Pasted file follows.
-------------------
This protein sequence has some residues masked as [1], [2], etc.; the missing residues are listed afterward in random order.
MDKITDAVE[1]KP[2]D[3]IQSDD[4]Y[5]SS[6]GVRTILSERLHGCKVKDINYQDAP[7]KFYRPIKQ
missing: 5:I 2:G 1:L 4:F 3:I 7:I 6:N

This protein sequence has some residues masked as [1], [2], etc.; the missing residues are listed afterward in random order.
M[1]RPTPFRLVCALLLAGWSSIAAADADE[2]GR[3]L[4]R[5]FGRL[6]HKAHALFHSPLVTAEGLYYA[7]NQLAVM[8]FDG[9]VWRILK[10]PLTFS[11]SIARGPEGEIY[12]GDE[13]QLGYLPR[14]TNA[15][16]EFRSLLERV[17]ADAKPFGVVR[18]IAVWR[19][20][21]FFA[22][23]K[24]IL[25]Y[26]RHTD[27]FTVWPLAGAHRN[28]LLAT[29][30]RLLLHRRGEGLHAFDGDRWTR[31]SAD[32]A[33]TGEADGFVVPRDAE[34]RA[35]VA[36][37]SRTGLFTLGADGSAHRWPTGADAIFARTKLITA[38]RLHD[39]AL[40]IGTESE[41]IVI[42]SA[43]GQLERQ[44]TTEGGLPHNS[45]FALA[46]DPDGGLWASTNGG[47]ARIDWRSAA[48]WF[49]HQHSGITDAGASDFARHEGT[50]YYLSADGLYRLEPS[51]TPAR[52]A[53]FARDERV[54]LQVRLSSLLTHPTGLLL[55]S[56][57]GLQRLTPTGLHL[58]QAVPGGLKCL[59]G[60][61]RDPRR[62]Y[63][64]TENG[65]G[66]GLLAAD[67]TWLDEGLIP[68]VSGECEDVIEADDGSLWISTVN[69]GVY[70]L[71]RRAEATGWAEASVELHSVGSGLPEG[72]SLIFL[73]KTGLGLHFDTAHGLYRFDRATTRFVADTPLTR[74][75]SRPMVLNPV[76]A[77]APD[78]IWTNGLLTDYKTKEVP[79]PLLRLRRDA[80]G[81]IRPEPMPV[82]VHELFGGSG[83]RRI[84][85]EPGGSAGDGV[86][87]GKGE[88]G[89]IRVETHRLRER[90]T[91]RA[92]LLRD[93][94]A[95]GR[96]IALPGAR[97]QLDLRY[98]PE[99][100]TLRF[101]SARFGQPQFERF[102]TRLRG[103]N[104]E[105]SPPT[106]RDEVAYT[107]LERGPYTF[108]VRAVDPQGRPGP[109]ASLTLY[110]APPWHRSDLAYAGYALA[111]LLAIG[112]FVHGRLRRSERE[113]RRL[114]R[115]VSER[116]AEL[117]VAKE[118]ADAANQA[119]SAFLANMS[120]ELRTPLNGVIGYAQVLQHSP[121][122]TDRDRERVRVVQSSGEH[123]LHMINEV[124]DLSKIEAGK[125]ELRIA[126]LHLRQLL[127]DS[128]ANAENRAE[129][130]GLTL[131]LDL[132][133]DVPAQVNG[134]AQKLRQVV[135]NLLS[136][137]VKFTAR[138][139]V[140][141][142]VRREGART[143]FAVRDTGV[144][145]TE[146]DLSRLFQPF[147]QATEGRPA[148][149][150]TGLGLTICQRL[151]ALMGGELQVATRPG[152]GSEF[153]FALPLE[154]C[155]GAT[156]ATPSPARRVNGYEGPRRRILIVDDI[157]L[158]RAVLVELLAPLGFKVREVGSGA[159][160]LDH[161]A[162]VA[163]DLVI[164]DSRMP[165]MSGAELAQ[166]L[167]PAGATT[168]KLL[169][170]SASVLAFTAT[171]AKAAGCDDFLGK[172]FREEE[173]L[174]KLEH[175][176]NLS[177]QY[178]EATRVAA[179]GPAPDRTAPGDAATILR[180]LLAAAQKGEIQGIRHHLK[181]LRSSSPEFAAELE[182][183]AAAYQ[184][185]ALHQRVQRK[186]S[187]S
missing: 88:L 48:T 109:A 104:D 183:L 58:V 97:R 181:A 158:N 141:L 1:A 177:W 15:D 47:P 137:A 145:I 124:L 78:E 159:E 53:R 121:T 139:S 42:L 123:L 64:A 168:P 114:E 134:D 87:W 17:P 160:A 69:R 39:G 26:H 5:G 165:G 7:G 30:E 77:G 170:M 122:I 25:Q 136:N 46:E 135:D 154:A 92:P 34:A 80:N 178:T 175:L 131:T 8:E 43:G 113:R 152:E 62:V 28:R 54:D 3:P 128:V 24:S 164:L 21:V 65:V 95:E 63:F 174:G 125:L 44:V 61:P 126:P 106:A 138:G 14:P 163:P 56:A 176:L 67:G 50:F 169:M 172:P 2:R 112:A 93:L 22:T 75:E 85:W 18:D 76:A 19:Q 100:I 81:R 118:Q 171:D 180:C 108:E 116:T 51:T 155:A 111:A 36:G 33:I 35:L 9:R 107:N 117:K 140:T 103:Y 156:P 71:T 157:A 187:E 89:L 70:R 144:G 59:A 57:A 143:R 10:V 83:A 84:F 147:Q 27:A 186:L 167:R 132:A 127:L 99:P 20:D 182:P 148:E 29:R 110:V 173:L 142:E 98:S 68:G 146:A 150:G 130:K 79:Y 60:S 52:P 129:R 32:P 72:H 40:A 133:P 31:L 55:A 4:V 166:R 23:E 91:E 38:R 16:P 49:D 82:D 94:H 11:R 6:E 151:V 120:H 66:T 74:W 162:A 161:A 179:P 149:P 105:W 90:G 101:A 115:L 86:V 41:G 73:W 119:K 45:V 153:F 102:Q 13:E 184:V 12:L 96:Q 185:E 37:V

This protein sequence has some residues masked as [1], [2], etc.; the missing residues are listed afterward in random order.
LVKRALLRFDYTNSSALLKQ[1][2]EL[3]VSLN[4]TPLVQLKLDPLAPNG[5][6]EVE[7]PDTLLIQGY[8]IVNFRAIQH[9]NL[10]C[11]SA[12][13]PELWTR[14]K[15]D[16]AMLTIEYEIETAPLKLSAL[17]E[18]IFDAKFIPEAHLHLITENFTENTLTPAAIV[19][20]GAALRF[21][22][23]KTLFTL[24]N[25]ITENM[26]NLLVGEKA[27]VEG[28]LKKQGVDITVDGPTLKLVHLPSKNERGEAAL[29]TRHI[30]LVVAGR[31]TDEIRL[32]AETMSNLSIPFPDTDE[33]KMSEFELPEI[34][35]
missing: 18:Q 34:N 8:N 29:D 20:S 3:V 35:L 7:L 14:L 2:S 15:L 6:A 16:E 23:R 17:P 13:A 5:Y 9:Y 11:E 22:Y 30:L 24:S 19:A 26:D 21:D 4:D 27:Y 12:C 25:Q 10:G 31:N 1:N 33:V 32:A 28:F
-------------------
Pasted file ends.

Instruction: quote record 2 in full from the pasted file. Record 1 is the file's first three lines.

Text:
This protein sequence has some residues masked as [1], [2], etc.; the missing residues are listed afterward in random order.
M[1]RPTPFRLVCALLLAGWSSIAAADADE[2]GR[3]L[4]R[5]FGRL[6]HKAHALFHSPLVTAEGLYYA[7]NQLAVM[8]FDG[9]VWRILK[10]PLTFS[11]SIARGPEGEIY[12]GDE[13]QLGYLPR[14]TNA[15][16]EFRSLLERV[17]ADAKPFGVVR[18]IAVWR[19][20][21]FFA[22][23]K[24]IL[25]Y[26]RHTD[27]FTVWPLAGAHRN[28]LLAT[29][30]RLLLHRRGEGLHAFDGDRWTR[31]SAD[32]A[33]TGEADGFVVPRDAE[34]RA[35]VA[36][37]SRTGLFTLGADGSAHRWPTGADAIFARTKLITA[38]RLHD[39]AL[40]IGTESE[41]IVI[42]SA[43]GQLERQ[44]TTEGGLPHNS[45]FALA[46]DPDGGLWASTNGG[47]ARIDWRSAA[48]WF[49]HQHSGITDAGASDFARHEGT[50]YYLSADGLYRLEPS[51]TPAR[52]A[53]FARDERV[54]LQVRLSSLLTHPTGLLL[55]S[56][57]GLQRLTPTGLHL[58]QAVPGGLKCL[59]G[60][61]RDPRR[62]Y[63][64]TENG[65]G[66]GLLAAD[67]TWLDEGLIP[68]VSGECEDVIEADDGSLWISTVN[69]GVY[70]L[71]RRAEATGWAEASVELHSVGSGLPEG[72]SLIFL[73]KTGLGLHFDTAHGLYRFDRATTRFVADTPLTR[74][75]SRPMVLNPV[76]A[77]APD[78]IWTNGLLTDYKTKEVP[79]PLLRLRRDA[80]G[81]IRPEPMPV[82]VHELFGGSG[83]RRI[84][85]EPGGSAGDGV[86][87]GKGE[88]G[89]IRVETHRLRER[90]T[91]RA[92]LLRD[93][94]A[95]GR[96]IALPGAR[97]QLDLRY[98]PE[99][100]TLRF[101]SARFGQPQFERF[102]TRLRG[103]N[104]E[105]SPPT[106]RDEVAYT[107]LERGPYTF[108]VRAVDPQGRPGP[109]ASLTLY[110]APPWHRSDLAYAGYALA[111]LLAIG[112]FVHGRLRRSERE[113]RRL[114]R[115]VSER[116]AEL[117]VAKE[118]ADAANQA[119]SAFLANMS[120]ELRTPLNGVIGYAQVLQHSP[121][122]TDRDRERVRVVQSSGEH[123]LHMINEV[124]DLSKIEAGK[125]ELRIA[126]LHLRQLL[127]DS[128]ANAENRAE[129][130]GLTL[131]LDL[132][133]DVPAQVNG[134]AQKLRQVV[135]NLLS[136][137]VKFTAR[138][139]V[140][141][142]VRREGART[143]FAVRDTGV[144][145]TE[146]DLSRLFQPF[147]QATEGRPA[148][149][150]TGLGLTICQRL[151]ALMGGELQVATRPG[152]GSEF[153]FALPLE[154]C[155]GAT[156]ATPSPARRVNGYEGPRRRILIVDDI[157]L[158]RAVLVELLAPLGFKVREVGSGA[159][160]LDH[161]A[162]VA[163]DLVI[164]DSRMP[165]MSGAELAQ[166]L[167]PAGATT[168]KLL[169][170]SASVLAFTAT[171]AKAAGCDDFLGK[172]FREEE[173]L[174]KLEH[175][176]NLS[177]QY[178]EATRVAA[179]GPAPDRTAPGDAATILR[180]LLAAAQKGEIQGIRHHLK[181]LRSSSPEFAAELE[182][183]AAAYQ[184][185]ALHQRVQRK[186]S[187]S
missing: 88:L 48:T 109:A 104:D 183:L 58:V 97:R 181:A 158:N 141:L 1:A 177:W 15:D 47:P 137:A 145:I 124:L 78:E 159:E 53:R 121:T 139:S 42:L 123:L 64:A 168:P 114:E 134:D 87:W 17:P 160:A 69:R 39:G 26:H 5:G 165:G 7:G 30:E 77:G 170:M 122:I 25:Q 136:N 46:E 135:D 154:A 92:P 34:A 80:N 178:T 175:L 131:T 8:E 43:G 113:R 152:E 62:V 28:R 54:D 3:P 128:V 24:S 164:L 21:V 65:V 95:E 63:F 174:G 125:L 44:V 61:P 126:P 106:A 138:G 14:P 163:P 56:A 176:L 67:G 50:F 169:M 172:P 2:R 112:A 93:L 22:T 75:E 85:W 18:D 76:A 19:Q 100:I 81:R 118:Q 171:D 180:C 108:E 116:T 51:T 155:A 111:A 36:G 33:I 35:L 9:R 107:N 117:K 140:T 103:Y 156:P 71:T 157:A 187:E 89:L 70:R 144:G 59:A 57:A 143:R 10:V 83:A 84:F 147:Q 27:A 186:L 167:R 132:A 127:L 99:P 20:D 182:P 148:E 29:R 110:V 173:L 142:E 98:S 68:G 146:A 150:G 130:K 79:Y 60:S 52:P 129:R 32:P 72:H 40:A 133:P 31:L 55:A 4:V 166:R 23:E 91:E 38:R 16:P 49:D 82:D 94:H 11:R 6:E 151:V 120:H 66:T 74:W 162:A 161:A 179:P 149:P 105:W 90:G 101:A 115:L 86:V 41:G 73:W 119:K 45:V 153:F 102:Q 13:E 184:V 12:L 96:Q 185:E 37:V